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Clinton Urges Dialogue on Tibet
-- by John Leicester, Associated Press Writer

BEIJING, Saturday, June 27, 1998 (AP) -- President Clinton urged Chinese
President Jiang Zemin to open a dialogue with Tibet's Dalai Lama, saying the
two men would like each other "very much" if they actually talked. For his
part, Jiang said talks were possible if the exiled Tibetan Buddhist leader
accepts that Tibet and the island of Taiwan are both part of China.

"If he acknowledges that Tibet is an inseparable part of China -at the same
time he also must admit that Taiwan is a province of China -then, as far I
see it, the door to negotiation is open," Jiang said during a post-summit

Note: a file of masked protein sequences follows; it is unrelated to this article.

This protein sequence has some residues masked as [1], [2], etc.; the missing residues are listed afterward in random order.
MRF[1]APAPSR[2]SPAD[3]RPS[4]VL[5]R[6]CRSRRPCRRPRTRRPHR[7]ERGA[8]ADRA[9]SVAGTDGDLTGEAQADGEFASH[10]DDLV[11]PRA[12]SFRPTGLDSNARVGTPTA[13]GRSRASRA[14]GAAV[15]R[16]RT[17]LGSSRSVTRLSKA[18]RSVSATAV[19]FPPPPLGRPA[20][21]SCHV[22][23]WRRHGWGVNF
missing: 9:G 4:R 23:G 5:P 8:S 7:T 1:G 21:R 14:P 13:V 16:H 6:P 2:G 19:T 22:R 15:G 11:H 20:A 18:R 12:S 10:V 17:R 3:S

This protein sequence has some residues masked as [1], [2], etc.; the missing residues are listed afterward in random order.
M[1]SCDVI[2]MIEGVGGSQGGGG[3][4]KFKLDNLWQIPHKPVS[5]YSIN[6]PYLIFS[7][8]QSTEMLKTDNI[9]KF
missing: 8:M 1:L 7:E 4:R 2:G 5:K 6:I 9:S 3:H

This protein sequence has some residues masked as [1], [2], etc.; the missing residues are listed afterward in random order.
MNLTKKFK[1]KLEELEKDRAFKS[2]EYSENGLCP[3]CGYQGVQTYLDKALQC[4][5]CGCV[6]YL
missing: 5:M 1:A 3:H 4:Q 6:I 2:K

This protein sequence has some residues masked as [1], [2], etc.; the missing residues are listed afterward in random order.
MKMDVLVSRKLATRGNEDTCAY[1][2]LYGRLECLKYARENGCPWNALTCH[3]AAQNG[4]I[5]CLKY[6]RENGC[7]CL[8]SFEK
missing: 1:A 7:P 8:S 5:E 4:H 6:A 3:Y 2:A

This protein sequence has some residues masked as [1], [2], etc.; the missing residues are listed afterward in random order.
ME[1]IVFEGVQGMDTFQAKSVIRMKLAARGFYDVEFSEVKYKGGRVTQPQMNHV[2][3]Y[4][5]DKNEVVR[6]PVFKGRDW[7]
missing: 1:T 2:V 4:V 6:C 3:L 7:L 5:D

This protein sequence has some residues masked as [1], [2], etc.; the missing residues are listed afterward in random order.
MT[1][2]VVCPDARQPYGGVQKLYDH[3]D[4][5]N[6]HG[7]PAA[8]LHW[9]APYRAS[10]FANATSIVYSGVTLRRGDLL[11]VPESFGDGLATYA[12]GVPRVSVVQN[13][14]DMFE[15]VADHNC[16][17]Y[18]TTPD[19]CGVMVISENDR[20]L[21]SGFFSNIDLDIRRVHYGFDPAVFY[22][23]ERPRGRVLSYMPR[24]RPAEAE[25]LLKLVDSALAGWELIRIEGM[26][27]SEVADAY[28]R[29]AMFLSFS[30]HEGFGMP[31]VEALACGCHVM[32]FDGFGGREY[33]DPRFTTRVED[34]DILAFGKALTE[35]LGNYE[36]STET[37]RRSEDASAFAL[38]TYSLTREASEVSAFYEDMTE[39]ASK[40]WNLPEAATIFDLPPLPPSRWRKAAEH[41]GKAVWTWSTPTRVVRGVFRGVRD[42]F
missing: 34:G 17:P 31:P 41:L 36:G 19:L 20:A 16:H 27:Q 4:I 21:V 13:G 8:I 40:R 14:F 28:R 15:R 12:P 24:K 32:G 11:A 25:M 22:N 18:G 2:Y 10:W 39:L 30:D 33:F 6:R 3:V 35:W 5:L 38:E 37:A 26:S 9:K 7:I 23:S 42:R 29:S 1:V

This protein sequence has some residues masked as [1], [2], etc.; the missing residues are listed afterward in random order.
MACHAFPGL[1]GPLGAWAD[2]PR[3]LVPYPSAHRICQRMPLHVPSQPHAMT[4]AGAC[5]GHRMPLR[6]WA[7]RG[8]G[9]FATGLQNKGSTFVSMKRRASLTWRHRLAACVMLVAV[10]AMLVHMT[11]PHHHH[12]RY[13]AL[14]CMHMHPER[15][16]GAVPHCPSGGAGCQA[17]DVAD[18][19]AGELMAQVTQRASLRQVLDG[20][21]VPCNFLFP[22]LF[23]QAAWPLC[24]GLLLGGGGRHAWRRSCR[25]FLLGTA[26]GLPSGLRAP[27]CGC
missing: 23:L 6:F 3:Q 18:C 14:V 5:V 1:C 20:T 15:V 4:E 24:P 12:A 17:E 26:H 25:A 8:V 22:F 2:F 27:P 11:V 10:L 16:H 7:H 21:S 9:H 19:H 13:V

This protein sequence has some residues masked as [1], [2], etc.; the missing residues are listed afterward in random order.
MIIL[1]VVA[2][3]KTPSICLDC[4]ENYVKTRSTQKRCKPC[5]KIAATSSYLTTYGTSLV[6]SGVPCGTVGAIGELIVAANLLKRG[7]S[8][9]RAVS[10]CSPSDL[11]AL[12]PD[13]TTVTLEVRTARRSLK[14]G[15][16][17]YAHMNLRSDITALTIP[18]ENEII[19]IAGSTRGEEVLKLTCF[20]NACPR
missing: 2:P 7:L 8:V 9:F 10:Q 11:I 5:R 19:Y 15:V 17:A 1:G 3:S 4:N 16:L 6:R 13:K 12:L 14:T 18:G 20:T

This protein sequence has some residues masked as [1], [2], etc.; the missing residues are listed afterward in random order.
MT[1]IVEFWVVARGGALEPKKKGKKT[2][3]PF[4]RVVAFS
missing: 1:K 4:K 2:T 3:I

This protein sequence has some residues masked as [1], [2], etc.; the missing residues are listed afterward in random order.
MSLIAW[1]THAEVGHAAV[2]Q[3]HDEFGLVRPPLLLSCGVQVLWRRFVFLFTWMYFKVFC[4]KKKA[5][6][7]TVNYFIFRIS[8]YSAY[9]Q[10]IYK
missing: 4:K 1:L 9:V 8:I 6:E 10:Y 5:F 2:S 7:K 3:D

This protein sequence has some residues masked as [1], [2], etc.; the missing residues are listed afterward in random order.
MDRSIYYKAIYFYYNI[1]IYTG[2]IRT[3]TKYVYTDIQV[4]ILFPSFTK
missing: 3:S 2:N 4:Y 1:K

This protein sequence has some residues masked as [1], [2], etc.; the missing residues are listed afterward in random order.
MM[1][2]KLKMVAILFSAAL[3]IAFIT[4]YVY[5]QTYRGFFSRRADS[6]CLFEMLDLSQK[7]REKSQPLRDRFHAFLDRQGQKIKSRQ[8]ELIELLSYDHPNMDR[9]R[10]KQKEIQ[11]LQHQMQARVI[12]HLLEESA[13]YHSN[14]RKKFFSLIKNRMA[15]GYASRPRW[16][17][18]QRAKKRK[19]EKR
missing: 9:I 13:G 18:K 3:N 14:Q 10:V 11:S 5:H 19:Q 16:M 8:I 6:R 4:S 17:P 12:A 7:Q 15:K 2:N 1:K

news conference. "I hope the Dalai can change positively," Jiang said.

Jiang refrained from using the label Chinese officials typically give the
Dalai Lama -that of a dangerous "splittist" intent on making Tibet
independent.

The Dalai Lama, who fled his Himalayan homeland after a failed 1959 uprising
against Chinese rule, has said he seeks greater autonomy -not independence
-for Tibet.

Later, a Chinese government spokesman said that apart from openly recognizing
Tibet as Chinese territory, the Dalai Lama also would have to renounce
Tibetan independence and stop supporting separatist activities for
negotiations to begin.

"He has time and again said China is occupying an independent nation. This is
an obstacle to negotiations," said Zhu Bangzao of the Chinese Foreign
Ministry.

Clinton agreed that Tibet was Chinese territory and said he understood why
China was insisting on such an acknowledgement from the Dalai Lama before
opening talks.


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